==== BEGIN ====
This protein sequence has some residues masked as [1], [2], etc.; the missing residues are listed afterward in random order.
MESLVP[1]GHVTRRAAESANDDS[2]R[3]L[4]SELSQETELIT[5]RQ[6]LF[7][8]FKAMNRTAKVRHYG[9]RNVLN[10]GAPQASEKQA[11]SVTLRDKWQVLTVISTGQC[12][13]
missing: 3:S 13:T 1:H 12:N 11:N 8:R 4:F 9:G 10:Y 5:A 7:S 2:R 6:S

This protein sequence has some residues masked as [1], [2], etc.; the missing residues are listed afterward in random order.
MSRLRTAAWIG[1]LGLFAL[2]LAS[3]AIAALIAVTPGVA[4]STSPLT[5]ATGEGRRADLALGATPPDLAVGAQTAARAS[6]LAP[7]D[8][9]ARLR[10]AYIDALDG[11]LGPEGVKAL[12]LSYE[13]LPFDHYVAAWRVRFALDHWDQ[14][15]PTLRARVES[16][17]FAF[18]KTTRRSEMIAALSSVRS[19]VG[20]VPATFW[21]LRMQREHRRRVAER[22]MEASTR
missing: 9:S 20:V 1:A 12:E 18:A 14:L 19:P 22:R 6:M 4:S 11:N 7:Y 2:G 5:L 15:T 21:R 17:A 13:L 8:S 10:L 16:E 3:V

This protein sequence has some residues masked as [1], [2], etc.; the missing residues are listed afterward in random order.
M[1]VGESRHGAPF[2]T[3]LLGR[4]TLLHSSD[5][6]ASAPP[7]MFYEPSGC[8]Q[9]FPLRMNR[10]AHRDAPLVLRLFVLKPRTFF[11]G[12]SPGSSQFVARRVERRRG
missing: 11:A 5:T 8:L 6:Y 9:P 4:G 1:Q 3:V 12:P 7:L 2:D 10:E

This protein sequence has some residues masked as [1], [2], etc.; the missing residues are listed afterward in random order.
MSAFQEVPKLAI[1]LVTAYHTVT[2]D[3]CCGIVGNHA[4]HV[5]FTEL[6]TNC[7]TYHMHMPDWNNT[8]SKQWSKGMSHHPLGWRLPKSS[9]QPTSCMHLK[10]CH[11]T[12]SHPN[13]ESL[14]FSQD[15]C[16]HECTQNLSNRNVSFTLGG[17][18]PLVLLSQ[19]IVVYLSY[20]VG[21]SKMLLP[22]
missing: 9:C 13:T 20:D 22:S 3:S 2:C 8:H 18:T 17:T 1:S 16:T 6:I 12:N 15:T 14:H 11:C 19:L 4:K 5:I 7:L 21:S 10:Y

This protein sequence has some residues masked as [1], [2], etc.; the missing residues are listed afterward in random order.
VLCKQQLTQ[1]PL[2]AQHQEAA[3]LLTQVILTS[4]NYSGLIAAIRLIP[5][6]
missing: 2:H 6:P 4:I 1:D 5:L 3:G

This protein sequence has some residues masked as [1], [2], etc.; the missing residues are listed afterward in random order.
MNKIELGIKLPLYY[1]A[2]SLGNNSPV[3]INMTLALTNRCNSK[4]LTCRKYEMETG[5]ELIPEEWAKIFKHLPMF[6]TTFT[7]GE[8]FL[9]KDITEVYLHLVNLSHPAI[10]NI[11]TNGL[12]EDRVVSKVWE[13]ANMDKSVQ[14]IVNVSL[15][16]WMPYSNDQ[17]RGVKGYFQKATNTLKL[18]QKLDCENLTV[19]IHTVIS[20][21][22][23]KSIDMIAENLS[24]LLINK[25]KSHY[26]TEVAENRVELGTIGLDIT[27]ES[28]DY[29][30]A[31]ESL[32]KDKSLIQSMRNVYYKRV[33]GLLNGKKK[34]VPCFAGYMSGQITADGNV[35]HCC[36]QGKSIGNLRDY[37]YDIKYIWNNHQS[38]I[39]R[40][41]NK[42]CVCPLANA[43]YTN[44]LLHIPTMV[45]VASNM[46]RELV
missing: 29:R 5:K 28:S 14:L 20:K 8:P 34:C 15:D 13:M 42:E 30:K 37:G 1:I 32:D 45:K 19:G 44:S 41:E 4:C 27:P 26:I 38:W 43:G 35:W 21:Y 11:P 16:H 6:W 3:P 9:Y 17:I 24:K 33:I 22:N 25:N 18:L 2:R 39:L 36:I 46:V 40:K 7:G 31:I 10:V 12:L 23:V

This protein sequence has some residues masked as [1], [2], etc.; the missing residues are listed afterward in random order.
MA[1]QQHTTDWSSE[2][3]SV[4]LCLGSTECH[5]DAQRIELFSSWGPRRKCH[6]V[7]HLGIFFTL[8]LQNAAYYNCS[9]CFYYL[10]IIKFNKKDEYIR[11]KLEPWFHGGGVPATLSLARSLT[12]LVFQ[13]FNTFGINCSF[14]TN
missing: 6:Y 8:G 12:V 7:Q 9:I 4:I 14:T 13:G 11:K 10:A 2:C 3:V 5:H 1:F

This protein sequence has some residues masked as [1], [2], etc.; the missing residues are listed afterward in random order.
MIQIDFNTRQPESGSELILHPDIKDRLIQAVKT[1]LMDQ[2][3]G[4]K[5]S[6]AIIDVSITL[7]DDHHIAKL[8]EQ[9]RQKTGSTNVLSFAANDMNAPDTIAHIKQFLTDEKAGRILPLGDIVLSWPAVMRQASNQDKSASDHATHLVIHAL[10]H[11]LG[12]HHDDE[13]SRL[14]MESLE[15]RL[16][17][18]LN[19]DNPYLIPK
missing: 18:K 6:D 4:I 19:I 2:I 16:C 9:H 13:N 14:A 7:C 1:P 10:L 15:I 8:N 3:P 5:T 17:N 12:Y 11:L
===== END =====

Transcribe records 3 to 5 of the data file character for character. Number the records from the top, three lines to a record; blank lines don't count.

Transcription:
This protein sequence has some residues masked as [1], [2], etc.; the missing residues are listed afterward in random order.
M[1]VGESRHGAPF[2]T[3]LLGR[4]TLLHSSD[5][6]ASAPP[7]MFYEPSGC[8]Q[9]FPLRMNR[10]AHRDAPLVLRLFVLKPRTFF[11]G[12]SPGSSQFVARRVERRRG
missing: 11:A 5:T 8:L 6:Y 9:P 4:G 1:Q 3:V 12:P 7:L 2:D 10:E

This protein sequence has some residues masked as [1], [2], etc.; the missing residues are listed afterward in random order.
MSAFQEVPKLAI[1]LVTAYHTVT[2]D[3]CCGIVGNHA[4]HV[5]FTEL[6]TNC[7]TYHMHMPDWNNT[8]SKQWSKGMSHHPLGWRLPKSS[9]QPTSCMHLK[10]CH[11]T[12]SHPN[13]ESL[14]FSQD[15]C[16]HECTQNLSNRNVSFTLGG[17][18]PLVLLSQ[19]IVVYLSY[20]VG[21]SKMLLP[22]
missing: 9:C 13:T 20:D 22:S 3:S 2:C 8:H 18:T 17:T 1:S 16:T 6:I 12:N 15:T 14:H 11:C 19:L 4:K 5:I 7:L 21:S 10:Y

This protein sequence has some residues masked as [1], [2], etc.; the missing residues are listed afterward in random order.
VLCKQQLTQ[1]PL[2]AQHQEAA[3]LLTQVILTS[4]NYSGLIAAIRLIP[5][6]
missing: 2:H 6:P 4:I 1:D 5:L 3:G